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Southern Jazz kicks off this recording with a rollicking version of “Sweet Georgia Brown”. Displaying how well they work together as an ensemble in the tradition of the Dixieland style of Jazz. Dr. Ted Borodofsky and the rest of the band trade solos. Brief in nature but an example of the skills these guys possess. No fooling around here. A great opener, full of fun and vigor.
“Bye Bye Blackbird” has long been a favorite of many musicians. We are treated to an upbeat and joyous rendition featuring the vocals of trumpet player Jerry Ford. Scatting in a Mel Torme kind of style, Jerry is having a great time. He takes over on trumpet trading chops with Ted and the rest of the band. This one really swings.
Ray Charles popularized the classic Carmichael composition, “Georgia On My Mind”. Ted introduces us to the piece with his wonderful clarinet. Jerry Ford takes over on trumpet playing a few bars before returning to Ted. Nice to hear that the Bass Trombone was included as it adds much warmth and a nice bridge to pianist Homer Pruitt.
“Tin Roof Blues” is a staple among practitioners of traditional Jazz. This loose and carefree version illustrates how flexible Southern Jazz are. Jerry Ford wails on trumpet, bending the notes and approaching the upper stratosphere along the way. Dean Hughes solid drumming pays off in big ways by carrying the band along, and also playing nicely behind Ted’s clarinet.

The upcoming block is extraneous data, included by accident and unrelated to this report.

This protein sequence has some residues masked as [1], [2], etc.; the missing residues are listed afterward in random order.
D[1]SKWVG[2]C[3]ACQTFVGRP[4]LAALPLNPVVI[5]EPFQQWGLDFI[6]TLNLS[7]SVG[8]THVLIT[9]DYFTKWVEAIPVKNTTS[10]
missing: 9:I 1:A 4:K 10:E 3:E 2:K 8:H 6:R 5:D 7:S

A traditional New Orleans Second line type beat showcases, “You Are My Sunshine”. Thoroughly enjoyable. The band really gels here. Ted leads the rest of the group through fun and a sense of adventure.
This is the band’s second recording. I would imagine that seeing them live would entail moving the chairs and tables out of the way, and letting the good times begin. This is a band that plays standards true to form. Tasteful arrangements and a well chosen selection of music make this recording appealing to a wide audience.
I love jazz because anything is possible; it has few rules and the best jazz breaks those ones. I prefer free improv because it doesn't really have any rules at all.
I was first exposed to jazz in my teens (in the late sixties).
The first jazz record I bought was Filles de Kilimanjaro by Miles Davis, shortly followed by Extrapolation by John McLaughlin.
My advice to new listeners is to listen as widely as possible and not to make snap judgments--stick with it.